Whatever their belief may be on how a soverign Cascadia should be ruled, the fact that we live in an age of no compromise, no debate, "my way or the highway" kind of thinking hampers the unity needed to get anything rolling toward independence. And if we do manage to become free, either through diplomacy, force, or by taking advantage of a world-ending event, we've all seen the damage that political parties of any kind will do to a nation; deadlocked, held back by decades, trivial decisions which would benefit people as a whole interspersed with caveats and backhanded additions which gets the whole affair removed, and decisions which affect hundreds of millions having no room for debate in a stacked assembly who dig their heels in their decision to ban abortion, weapons, gay marriage, gay people in general, free speech, et cetera et al. Cascadia would not benefit from internal factions vying for control over the nation and its people to line their pockets. I see no way out of this unfortunate set of circumstances in which we have to constantly bicker over matters aligning to a party's set of ideals. George Washington, the only president of the United States who did not belong to a party, even stated in his farewell address that:

I have already intimated to you the danger of parties in the state, with particular reference to the founding of them on geographical discriminations. Let me now take a more comprehensive view, and warn you in the most solemn manner against the baneful effects of the spirit of party, generally.
This spirit, unfortunately, is inseparable from our nature, having its root in the strongest passions of the human mind. It exists under different shapes in all governments, more or less stifled, controlled, or repressed; but, in those of the popular form, it is seen in its greatest rankness, and is truly their worst enemy.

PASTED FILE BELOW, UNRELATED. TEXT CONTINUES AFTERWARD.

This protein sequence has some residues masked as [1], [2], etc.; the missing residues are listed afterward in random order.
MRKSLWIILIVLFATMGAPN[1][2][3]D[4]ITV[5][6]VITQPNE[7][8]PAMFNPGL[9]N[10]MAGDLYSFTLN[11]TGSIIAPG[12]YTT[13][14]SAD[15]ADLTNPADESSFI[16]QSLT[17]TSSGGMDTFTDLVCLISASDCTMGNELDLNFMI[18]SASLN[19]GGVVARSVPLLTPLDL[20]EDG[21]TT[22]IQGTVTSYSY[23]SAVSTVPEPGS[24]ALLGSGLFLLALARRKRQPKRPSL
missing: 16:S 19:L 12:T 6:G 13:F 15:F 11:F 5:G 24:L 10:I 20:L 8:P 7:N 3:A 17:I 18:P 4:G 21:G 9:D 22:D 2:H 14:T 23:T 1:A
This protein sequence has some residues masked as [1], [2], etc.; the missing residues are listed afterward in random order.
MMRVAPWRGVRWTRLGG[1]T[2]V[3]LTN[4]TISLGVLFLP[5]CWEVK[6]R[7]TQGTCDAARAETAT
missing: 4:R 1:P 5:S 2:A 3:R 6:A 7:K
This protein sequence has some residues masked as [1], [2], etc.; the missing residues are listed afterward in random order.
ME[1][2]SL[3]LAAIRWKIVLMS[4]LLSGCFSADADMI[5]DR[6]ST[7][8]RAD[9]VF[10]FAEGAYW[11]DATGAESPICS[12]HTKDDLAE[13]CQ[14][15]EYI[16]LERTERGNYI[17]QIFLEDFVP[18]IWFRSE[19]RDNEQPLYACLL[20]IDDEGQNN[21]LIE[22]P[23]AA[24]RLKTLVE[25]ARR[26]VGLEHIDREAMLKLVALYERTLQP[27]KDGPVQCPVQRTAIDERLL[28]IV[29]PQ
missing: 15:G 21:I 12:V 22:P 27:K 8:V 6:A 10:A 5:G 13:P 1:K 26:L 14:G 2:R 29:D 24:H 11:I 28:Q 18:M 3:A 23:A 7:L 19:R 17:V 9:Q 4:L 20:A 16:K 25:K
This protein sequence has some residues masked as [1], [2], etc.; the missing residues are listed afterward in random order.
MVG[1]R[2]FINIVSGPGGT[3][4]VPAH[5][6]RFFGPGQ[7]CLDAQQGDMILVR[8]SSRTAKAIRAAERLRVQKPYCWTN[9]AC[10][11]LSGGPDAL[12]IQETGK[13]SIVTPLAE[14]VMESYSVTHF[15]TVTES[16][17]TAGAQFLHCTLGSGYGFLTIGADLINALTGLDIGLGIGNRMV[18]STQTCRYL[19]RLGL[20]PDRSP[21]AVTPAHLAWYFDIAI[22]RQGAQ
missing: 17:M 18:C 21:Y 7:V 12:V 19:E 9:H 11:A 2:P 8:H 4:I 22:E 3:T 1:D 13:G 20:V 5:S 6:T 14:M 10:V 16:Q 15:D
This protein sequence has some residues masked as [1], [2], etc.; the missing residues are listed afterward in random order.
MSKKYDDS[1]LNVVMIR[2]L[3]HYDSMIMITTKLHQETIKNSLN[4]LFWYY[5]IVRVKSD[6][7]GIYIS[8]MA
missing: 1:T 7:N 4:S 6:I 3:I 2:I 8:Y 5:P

The alternate domination of one faction over another, sharpened by the spirit of revenge, natural to party dissension, which in different ages and countries has perpetrated the most horrid enormities, is itself a frightful despotism. But this leads at length to a more formal and permanent despotism. The disorders and miseries, which result, gradually incline the minds of men to seek security and repose in the absolute power of an individual; and sooner or later the chief of some prevailing faction, more able or more fortunate than his competitors, turns this disposition to the purposes of his own elevation, on the ruins of Public Liberty.
Without looking forward to an extremity of this kind, (which nevertheless ought not to be entirely out of sight,) the common and continual mischiefs of the spirit of party are sufficient to make it the interest and duty of a wise people to discourage and restrain it.
It serves always to distract the Public Councils, and enfeeble the Public Administration. It agitates the Community with ill-founded jealousies and false alarms; kindles the animosity of one part against another, foments occasionally riot and insurrection. It opens the door to foreign influence and corruption, which find a facilitated access to the government itself through the channels of party passions. Thus the policy and the will of one country are subjected to the policy and will of another.
There is an opinion, that parties in free countries are useful checks upon the administration of the Government, and serve to keep alive the spirit of Liberty. This within certain limits is probably true; and in Governments of a Monarchical cast, Patriotism may look with indulgence, if not with favor, upon the spirit of party. But in those of the popular character, in Governments purely elective, it is a spirit not to be encouraged. From their natural tendency, it is certain there will always be enough of that spirit for every salutary purpose. And, there being constant danger of excess, the effort ought to be, by force of public opinion, to mitigate and assuage it. A fire not to be quenched, it demands a uniform vigilance to prevent its bursting into a flame, lest, instead of warming, it should consume.

If we as Cascadians agreed to call this land our home and declare it independent, we should be able to firmly agree to permanently remove any such political party from our land; our only candidates for leadership, our only councilmen, our only states, should be free from the yoke of red or blue or yellow, swearing no allegiance or fealty to any group of people, only the one who has earned the right to lead our people.

Anyway, enough doom and gloom, I'll try and find something happier to talk about next time.